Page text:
#1: Broncosaurus Rex

Now, dinosaurs in space would be enough to be a selling point. But the setting takes a step further by involving the Civil War into it. Yes, that Civil War. The long story short of it is that dinosaurs are discovered and futuristic versions of the North and South sides of the war vie for control of the planet. It is essentially Jurassic Park set in the wild west except in space. Very exciting premise in of itself so I’m definitely gonna play it at some point.

#2: Mutants and Masterminds

The D20 game for superheroes. Superhero roleplaying games are always my favorite kind of game (ironic given how little of them I play here) and aside from Heroes Wear Masks, which is a similar D20 Superhero game, that alone has me interested. Add in a unique character creation system akin to GURPS and you have me going “Why am I not playing this yet!?”

#3: D20 Modern

Very rarely do you have RPGs set in contemporary settings. Most games are set in fantastical lands or outer space, or if it is set in modern day, there’d be some paranormal gimmick added like superheroes or vampires. While there are additional magical rules to D20 Modern, you can play this with zero magic whatsoever.

#4: Star Wars D20

While I heard less than favorable opinions on this as well as there being better alternatives for Star Wars games, I still wanna play this and see just how well it plays. Of course, there is another Sci-Fi game for me to consider…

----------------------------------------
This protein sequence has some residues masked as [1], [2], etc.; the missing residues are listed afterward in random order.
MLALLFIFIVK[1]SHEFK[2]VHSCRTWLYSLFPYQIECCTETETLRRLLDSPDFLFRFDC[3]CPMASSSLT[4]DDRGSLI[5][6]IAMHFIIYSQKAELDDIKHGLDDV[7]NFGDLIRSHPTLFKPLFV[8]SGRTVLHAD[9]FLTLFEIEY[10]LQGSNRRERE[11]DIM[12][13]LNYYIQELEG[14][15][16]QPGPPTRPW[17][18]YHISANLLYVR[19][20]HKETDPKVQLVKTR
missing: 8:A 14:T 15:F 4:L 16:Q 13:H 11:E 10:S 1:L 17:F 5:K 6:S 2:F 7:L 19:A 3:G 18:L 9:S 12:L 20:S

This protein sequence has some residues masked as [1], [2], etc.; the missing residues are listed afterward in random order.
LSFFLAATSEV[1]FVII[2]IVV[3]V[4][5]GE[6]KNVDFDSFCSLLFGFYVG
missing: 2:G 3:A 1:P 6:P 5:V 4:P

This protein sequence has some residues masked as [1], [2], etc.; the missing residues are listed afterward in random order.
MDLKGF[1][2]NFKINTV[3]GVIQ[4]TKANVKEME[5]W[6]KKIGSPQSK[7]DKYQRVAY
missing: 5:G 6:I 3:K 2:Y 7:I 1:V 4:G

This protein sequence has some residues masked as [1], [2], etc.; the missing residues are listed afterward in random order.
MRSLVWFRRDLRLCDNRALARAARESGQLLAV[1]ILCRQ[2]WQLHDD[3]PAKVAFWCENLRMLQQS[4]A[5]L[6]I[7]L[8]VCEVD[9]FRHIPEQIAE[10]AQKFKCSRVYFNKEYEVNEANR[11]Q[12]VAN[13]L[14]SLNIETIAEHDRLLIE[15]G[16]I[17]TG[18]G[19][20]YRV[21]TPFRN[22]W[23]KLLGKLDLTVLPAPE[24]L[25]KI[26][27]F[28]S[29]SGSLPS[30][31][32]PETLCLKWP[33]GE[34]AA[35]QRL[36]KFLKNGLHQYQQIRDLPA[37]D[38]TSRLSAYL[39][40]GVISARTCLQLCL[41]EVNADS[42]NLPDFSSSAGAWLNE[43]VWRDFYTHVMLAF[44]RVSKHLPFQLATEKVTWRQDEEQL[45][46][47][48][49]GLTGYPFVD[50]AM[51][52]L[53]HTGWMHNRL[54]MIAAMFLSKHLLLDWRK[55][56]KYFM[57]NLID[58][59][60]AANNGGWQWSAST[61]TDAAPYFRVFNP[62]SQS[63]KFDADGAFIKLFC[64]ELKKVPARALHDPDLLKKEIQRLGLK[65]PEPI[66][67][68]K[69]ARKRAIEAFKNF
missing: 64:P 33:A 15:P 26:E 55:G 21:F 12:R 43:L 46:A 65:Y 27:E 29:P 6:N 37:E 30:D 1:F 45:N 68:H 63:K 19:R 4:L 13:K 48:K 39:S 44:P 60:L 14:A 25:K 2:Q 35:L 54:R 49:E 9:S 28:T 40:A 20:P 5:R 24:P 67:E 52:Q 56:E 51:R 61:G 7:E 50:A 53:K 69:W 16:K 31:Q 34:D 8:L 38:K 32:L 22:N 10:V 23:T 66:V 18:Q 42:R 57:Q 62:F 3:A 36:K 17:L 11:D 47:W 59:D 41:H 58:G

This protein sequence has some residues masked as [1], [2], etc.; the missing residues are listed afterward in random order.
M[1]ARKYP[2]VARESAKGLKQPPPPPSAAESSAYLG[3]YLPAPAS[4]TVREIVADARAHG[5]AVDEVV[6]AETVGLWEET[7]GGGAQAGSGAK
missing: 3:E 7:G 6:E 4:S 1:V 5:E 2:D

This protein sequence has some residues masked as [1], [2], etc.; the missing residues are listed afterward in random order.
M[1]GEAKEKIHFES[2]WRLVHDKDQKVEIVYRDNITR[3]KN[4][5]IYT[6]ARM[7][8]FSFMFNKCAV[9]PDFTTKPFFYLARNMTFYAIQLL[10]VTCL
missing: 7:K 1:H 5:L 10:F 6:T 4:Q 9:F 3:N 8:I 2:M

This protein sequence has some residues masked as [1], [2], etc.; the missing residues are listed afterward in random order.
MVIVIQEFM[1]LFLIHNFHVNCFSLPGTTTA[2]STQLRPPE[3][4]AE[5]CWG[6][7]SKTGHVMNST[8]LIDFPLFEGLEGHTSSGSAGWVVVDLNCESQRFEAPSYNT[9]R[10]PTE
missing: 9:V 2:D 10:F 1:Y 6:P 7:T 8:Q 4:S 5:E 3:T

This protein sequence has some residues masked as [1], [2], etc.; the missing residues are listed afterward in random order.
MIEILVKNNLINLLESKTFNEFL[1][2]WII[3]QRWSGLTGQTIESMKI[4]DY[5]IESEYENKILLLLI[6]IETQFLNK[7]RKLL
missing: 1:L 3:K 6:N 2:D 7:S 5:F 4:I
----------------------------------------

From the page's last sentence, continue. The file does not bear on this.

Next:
#4.5: Starfinder

I heard many great things about Starfinder, so I have to try this out at one point. I don’t think anything needs to be said about it: it’s Pathfinder in space, using the same rules you’d use for Pathfinder.

#5: Legend

Legend is a weird one. Technically I already played it to write a story. And it plays pretty well all things considered. The premise is basically 5E before 5E came out: a huge emphasis on class archetypes. How it works is that each class has three “Tracks”. All of them are interchangeable with other tracks, even ones that don’t have their own class. It’s pretty intriguing and just talking about it makes me want to play it again.

So there you have it, five (well, six) D20 Games I wanna try out… And maybe even Cthulhu D20.

Onirim Review

So Tabletop Day is approaching us, which means I should get around to doing some solo board gaming. Now, it may be cheating to use a Steam game for this, as it’s pretty cheap to just launch a game, play against computers and say “hey, I’m solo playing!”, which is why I never talk about Roguelikes despite having a collection of them.

But this game in particular is very notable and I just can’t let it pass by me. Onirim is a game that is explicitly solitaire. Its Steam version is free to play and the expansions are dirt cheap. But what is this game about? How do you play?